SHAEF (Supreme Headquarters, Allied Expeditionary Force, Reims.  Eisenhower ran World War Two from here from September 1944 to the German surrender in April, 1945.  Before the war it was a trade school.  Today it is a museum that captures the ambience of Ike's headquarters.  The conference room in which the Werhmacht surrendered is restored to its appearance at the time of the surrender.

Reims Cathedral near sunset.  Site of the coronation of French Kings for 800 years.  High Gothic (imagine yourself inside with the sun coming through those Rose windows), and also French Totalitarian.  As Louis XIV said, "Le Etat Cest Moi:" The State Is Me.  And "Apres moi, le deluge:" After Me, The Flood.  True that.  But nobody, then or later, accused Louie of a fragile ego or restraint in using his power.

Equestrian statue of Joan of Arc outside Reims Cathedral.  After she raised the siege of Orleans, she persuaded Charles VII that he should be crowned quickly at the Cathedral.  Their forces ran a hostile gauntlet to bring it off.  She then moved on to besiege Paris, so he could take his throne there.  Then Charles decided to try to cut a deal with English forces remaining in Normandy in exchange for their recognizing him as King of France.  This was not what Joan had in mind: she wanted the Brits out of France, period.  She became a diplomatic liability and was sold out.  Literally: pro-Charles forces kidnapped her and sold her to the Brits.  She was imprisoned in Rouen by pro-Brit Frenchmen and tried for heresy.  The Pope, to whom she appealed, was not taking her calls.  Revolutionaries are among the first victims of their own revolutions.  Plus, she was a girl.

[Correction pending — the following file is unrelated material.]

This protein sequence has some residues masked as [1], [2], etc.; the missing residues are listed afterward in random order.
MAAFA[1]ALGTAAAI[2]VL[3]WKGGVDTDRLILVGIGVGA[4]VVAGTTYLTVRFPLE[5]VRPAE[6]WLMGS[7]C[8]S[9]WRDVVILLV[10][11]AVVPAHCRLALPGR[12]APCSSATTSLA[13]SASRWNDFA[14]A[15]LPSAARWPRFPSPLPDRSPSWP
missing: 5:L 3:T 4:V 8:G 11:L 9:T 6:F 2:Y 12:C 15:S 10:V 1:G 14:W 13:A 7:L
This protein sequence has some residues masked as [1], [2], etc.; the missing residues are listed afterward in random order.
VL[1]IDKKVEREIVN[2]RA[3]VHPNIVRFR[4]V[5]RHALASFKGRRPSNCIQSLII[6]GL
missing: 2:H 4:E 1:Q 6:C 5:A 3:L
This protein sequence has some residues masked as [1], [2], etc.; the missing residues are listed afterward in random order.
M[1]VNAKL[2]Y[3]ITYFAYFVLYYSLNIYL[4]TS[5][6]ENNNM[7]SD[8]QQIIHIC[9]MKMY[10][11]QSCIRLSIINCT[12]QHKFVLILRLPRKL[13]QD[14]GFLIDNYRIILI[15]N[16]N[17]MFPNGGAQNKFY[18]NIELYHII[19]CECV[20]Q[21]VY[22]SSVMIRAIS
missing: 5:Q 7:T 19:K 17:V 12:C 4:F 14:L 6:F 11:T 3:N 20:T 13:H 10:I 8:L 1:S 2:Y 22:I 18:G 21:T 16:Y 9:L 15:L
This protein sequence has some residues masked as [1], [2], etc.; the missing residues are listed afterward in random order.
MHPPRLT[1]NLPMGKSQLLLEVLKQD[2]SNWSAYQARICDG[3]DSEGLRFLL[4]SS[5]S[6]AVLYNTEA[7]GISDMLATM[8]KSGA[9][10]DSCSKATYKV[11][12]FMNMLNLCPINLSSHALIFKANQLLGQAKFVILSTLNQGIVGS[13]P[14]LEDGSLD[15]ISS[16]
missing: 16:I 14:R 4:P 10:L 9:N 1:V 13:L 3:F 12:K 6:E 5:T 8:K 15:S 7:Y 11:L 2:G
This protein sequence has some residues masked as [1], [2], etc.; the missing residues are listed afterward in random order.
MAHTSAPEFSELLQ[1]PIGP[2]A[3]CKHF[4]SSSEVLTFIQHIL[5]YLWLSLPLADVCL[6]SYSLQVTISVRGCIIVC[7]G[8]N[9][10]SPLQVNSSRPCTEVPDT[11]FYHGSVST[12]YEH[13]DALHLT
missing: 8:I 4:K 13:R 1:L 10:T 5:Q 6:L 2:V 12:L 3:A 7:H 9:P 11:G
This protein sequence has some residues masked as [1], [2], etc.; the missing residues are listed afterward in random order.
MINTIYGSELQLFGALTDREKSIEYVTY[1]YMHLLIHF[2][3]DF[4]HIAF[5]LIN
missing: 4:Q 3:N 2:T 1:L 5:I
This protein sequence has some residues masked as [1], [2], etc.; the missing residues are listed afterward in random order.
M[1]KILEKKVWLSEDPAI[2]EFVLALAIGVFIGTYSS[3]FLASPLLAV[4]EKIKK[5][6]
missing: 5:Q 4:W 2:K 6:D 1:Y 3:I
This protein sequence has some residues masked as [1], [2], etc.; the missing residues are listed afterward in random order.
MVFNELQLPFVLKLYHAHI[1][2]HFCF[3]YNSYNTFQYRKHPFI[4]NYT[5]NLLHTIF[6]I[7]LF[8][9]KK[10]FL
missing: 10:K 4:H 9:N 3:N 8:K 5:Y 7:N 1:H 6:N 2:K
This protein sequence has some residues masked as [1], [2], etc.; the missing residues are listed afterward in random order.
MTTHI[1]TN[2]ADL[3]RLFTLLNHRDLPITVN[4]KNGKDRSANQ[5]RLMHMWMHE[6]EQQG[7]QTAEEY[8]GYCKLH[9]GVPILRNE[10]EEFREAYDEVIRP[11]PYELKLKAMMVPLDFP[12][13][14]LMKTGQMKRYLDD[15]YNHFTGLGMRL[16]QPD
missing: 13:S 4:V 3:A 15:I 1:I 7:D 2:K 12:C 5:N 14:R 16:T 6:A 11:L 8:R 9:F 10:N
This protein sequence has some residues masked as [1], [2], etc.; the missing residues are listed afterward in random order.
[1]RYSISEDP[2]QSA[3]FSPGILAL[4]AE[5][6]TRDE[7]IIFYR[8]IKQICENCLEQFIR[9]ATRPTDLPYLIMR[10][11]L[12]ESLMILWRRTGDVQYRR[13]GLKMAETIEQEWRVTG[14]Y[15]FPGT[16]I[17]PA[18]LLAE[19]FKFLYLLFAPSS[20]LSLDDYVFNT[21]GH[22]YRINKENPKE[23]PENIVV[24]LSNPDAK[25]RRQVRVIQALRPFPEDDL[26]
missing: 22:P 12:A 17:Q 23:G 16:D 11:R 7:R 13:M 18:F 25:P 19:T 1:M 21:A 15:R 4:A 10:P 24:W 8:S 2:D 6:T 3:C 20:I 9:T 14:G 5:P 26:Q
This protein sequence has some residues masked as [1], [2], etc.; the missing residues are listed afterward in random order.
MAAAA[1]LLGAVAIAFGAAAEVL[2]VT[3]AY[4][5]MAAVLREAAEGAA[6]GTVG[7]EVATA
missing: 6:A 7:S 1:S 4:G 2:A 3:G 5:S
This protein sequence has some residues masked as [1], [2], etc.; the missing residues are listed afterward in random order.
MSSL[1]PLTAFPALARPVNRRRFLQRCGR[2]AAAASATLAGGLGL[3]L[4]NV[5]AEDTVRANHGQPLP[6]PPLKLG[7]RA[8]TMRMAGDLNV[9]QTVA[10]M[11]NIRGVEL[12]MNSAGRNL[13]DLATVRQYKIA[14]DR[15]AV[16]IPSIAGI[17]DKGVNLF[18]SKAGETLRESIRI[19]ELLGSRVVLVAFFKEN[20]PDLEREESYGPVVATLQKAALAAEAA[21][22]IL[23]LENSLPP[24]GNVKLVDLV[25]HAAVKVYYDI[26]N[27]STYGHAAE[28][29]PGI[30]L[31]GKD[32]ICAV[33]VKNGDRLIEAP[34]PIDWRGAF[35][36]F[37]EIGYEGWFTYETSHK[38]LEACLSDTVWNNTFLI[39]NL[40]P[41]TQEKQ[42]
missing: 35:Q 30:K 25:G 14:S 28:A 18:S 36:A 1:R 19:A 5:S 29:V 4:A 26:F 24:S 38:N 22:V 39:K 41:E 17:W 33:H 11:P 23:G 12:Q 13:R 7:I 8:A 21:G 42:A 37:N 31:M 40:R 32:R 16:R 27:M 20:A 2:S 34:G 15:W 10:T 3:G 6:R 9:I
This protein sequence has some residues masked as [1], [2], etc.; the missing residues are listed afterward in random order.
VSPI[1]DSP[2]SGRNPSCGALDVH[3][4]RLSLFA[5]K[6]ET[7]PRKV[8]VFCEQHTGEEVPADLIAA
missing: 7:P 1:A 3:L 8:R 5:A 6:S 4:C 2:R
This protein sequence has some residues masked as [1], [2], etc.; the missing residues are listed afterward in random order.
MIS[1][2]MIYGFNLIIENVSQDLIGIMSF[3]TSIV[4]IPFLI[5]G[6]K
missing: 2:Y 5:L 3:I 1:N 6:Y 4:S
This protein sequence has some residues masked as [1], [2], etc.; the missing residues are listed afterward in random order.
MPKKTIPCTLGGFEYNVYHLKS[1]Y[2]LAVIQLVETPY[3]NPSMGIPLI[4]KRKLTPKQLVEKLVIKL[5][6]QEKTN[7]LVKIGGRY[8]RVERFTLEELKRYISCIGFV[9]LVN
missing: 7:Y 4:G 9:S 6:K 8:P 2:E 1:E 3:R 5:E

Marche (market square) where Joan of Arc was burned at the stake in 1430.  Her scaffolding was at the street corner in the distance.  The triangular structure to the left is a modern church/market/below-ground parking garage.  There is an excellent restaurant, La Toque d' Or ("The Gold Hat")  just out of frame to the right.  As French cities go, Rouen seemed dirty and crowded.

My dinner at La Toque d' Or.  "White fish in red sauce" does not begin to describe it, although French menus are usually under-written in just that way.  Restaurants sell their food on the plate, not on the menu.  Order what sounds good and let them surprise you.  You can find a bad meal in France, but you have to look for it: try expensively decorated restaurants with a limited selection of entrees, that shout at you from the street-scape.  My then-girlfriend's comment on this cafe before we went in was " least the prices are reasonable..."  We had one of our best meals here, in a city that neither of us particularly enjoyed.  We also had fine lunches in small towns that were just "en-route."  Lunch and dinner are part of the day: take your time to enjoy them.  The rule of thumb is: if the place looks OK, it probably is.  And don't worry about pushing your own boundaries.  A menu selection may sound unusual, or worse,  but the French don't know how to do un-delicious.

Chateau Gaillard, a few miles south of Rouen, viewed from the Seine Valley.  Richard I of England, son of Henry II and Eleanor of Aquitaine,  was losing campaigns against Philip II of France, so he agreed to a truce.  "Just one thing," Philip said: "don't fortify that promontory south of Rouen."  Richard said OK--and promptly built the most impregnable fortress on the river.  Philip took it by siege in 1204.  One more prelude to the Hundred Years War, which was really a Three Hundred Years War with intermissions.